We had made up our minds to focus our efforts closer to Pisco…and to partner with ACER. After our tour of Chincha, we took the bus back to San Clemente and met with ACER to tell them we would like to proceed with the partnership. We wanted to get this ball rolling as soon as possible because there are many things to be done. Finding a location for the clinic, a permit to offer healthcare in Peru, setting up a bank account, etc.
At this point, we were leaning towards setting up the clinic in San Clemente. If we were going to be spending the next couple months working in San Clemente, we might as well start sleeping there. We found the best hostel (and only) hostel San Clemente has to offer and checked ourselves in. 25 sol…8 US dollars. We were told to make sure we do not go out in San Clemente at night because it is dangerous since the population is so poor. We took this advice seriously, and we were in our room at 7:30p. This hostel did not have the luxury of a toilet seat, or a mirror in the bathroom, or even a pillow that wasn’t saturated with dust and mites. Our night was accompanied by someone banging on our door at midnight…still don’t know who it was…and then were awoken at 5am by the man at the front desk blasting some crazy Quechua music as loud as his little stereo could play. It was awkwardly loud for it being 5am. In my travels, I have stayed in some pretty seedy places. This night in San Clemente was one for the record books.
We decided to leave San Clemente that morning…drive to San Andreas, which is another district of Pisco on the complete other side of town…and simply make the commute to/from San Clemente everyday.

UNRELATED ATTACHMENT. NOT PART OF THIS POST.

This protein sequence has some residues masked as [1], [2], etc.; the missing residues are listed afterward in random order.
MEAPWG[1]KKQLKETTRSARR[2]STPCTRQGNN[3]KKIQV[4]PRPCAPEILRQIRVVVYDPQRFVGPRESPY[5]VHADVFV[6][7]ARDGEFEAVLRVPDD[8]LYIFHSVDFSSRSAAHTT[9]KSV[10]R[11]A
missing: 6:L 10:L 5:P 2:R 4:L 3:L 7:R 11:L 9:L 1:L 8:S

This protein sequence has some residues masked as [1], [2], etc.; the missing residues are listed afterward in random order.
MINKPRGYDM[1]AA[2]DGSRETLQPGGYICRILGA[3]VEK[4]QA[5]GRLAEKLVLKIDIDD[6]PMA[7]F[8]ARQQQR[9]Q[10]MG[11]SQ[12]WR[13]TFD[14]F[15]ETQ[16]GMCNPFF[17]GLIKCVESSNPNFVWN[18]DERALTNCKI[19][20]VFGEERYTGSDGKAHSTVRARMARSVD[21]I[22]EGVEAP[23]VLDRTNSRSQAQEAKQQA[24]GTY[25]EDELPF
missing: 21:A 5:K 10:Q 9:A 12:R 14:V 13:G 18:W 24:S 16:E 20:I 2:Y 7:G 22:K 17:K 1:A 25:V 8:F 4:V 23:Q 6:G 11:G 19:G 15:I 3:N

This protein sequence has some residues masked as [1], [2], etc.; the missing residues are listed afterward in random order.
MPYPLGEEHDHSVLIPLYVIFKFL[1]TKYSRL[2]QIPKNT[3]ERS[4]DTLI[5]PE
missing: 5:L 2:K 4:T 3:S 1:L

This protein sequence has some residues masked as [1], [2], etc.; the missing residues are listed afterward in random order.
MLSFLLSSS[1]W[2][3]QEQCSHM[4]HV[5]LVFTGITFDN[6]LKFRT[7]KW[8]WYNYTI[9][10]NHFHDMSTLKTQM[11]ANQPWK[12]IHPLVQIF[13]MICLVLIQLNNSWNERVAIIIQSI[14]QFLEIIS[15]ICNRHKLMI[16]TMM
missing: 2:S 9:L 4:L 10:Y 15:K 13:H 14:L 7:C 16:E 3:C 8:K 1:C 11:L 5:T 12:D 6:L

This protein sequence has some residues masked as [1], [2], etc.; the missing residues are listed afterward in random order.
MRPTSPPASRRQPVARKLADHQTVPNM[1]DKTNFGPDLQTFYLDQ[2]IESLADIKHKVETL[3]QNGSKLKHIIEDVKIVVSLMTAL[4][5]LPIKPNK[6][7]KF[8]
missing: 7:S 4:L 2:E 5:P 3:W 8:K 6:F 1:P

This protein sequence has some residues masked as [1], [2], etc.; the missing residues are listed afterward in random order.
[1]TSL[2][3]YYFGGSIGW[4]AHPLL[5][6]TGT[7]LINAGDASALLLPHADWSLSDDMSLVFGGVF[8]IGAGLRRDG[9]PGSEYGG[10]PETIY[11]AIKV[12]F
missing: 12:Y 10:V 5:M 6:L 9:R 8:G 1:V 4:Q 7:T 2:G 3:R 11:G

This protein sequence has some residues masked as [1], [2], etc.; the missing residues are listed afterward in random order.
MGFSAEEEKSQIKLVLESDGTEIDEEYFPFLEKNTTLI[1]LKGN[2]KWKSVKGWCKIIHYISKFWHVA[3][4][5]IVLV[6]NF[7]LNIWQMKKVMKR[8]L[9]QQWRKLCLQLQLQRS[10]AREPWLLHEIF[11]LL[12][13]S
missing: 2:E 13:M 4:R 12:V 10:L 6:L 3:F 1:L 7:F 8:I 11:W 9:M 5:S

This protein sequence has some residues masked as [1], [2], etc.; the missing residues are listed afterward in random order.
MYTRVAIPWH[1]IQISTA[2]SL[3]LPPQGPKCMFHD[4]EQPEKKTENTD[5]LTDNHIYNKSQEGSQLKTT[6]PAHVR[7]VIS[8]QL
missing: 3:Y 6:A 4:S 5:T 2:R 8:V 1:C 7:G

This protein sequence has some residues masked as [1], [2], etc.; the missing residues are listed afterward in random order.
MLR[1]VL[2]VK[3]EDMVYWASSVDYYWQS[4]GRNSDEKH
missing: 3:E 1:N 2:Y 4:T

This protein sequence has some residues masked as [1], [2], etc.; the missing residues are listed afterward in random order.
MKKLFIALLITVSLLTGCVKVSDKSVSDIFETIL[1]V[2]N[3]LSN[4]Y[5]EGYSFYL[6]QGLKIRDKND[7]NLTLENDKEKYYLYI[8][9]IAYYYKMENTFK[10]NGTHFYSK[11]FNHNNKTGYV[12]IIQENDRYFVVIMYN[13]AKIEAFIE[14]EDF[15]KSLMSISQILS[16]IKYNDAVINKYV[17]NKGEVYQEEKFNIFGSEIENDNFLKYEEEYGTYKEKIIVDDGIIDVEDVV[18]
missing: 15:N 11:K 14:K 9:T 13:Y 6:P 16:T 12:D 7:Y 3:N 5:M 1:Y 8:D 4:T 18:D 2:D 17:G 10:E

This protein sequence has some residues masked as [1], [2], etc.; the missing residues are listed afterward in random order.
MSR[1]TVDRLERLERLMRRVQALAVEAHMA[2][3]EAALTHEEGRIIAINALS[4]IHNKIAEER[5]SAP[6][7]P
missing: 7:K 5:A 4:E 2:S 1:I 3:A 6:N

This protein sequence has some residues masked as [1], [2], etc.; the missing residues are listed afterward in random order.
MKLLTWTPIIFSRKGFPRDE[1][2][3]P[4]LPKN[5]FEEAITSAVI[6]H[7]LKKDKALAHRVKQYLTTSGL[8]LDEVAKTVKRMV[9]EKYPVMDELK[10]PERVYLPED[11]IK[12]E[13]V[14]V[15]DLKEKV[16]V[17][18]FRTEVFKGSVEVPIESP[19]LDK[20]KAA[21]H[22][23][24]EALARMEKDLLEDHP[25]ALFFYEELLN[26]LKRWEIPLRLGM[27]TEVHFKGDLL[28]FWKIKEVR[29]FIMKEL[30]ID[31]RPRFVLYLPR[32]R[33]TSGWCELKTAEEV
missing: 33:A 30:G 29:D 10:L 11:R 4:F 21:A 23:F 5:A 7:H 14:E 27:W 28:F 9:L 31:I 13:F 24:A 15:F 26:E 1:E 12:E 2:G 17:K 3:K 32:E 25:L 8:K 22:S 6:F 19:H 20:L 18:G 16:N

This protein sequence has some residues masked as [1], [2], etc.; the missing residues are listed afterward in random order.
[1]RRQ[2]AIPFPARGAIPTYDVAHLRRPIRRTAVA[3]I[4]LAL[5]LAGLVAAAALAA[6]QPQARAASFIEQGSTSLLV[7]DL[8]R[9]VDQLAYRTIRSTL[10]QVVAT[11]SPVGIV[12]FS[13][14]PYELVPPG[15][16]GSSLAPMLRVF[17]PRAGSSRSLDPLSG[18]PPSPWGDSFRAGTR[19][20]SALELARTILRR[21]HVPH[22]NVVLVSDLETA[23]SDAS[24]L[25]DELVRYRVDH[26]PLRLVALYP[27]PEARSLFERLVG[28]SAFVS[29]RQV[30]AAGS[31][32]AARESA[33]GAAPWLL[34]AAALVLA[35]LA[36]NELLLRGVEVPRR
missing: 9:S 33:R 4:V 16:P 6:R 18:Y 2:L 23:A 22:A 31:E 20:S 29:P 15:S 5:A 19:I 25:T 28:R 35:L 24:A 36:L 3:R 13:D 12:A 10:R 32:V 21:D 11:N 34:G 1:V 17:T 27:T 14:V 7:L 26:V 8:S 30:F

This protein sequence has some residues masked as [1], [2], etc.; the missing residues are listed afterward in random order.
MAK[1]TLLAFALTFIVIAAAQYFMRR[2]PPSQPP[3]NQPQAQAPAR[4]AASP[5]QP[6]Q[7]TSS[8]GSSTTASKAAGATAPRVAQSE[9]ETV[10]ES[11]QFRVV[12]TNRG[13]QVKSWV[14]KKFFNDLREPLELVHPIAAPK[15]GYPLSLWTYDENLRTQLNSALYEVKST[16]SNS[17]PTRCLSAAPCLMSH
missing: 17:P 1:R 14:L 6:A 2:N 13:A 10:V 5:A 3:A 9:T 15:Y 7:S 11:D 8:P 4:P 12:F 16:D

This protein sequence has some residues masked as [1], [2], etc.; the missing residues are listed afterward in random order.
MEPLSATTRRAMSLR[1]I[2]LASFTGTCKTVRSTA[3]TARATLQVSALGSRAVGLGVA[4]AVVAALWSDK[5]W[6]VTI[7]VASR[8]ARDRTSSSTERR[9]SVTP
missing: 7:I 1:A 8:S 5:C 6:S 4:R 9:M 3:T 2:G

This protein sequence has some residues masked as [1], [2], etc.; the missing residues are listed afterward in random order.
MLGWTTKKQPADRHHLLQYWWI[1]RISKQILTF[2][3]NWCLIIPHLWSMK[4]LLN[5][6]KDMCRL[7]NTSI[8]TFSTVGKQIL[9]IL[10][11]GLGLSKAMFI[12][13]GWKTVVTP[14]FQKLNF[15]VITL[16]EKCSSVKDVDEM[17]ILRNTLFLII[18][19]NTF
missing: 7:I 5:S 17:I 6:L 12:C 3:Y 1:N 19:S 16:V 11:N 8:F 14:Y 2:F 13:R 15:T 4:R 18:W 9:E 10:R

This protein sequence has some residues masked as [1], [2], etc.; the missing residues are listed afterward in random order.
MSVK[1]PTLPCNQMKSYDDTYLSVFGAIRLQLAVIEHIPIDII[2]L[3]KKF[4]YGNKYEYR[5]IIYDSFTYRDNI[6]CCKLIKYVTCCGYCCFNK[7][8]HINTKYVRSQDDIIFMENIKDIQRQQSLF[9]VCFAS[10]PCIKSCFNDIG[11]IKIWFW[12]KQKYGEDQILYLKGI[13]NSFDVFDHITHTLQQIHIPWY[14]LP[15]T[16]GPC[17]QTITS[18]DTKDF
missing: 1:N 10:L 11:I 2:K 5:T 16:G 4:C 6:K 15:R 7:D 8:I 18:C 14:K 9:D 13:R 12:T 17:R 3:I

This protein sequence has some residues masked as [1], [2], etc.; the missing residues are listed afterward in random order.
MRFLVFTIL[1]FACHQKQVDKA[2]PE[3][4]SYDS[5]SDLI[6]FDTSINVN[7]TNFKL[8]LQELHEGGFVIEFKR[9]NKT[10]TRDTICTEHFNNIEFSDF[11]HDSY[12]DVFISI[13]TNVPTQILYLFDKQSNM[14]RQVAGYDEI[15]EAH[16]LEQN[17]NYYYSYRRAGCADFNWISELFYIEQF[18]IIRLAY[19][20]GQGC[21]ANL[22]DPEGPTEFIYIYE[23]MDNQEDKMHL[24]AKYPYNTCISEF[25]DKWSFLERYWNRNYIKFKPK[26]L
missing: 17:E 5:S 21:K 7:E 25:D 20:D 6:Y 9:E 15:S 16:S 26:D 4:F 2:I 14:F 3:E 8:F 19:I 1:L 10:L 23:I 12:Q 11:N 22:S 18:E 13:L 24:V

I was looking forward to exploring San Andres as a potential site for the clinic. In order to ensure San Clemente is the right locale, it is important to remove any doubt in our minds by at least considering other areas such as San Andres, Chincha, Pisco Centro, etc. The geography of the area looks like this. The Panamericana del Sur is a 2-lane highway that runs north to south along the entire coast of Peru. Like highway route 101 in California, some parts of the highway are right on the coast, and some parts are more inland. After traveling south along the highway for two hours, you first reach Cañete which the furthest town north affected by the earthquake. One hour later, you reach Chincha. Another 45 minutes, you reach La Cruce, and then one more hour south to Ica. La Cruce (cross) is called such because it is the intersection for the road to Pisco and the Panamericana del Sur. La Cruce is a few kilometers in land. You drive towards the coast and a few minutes later, you are in downtown Pisco.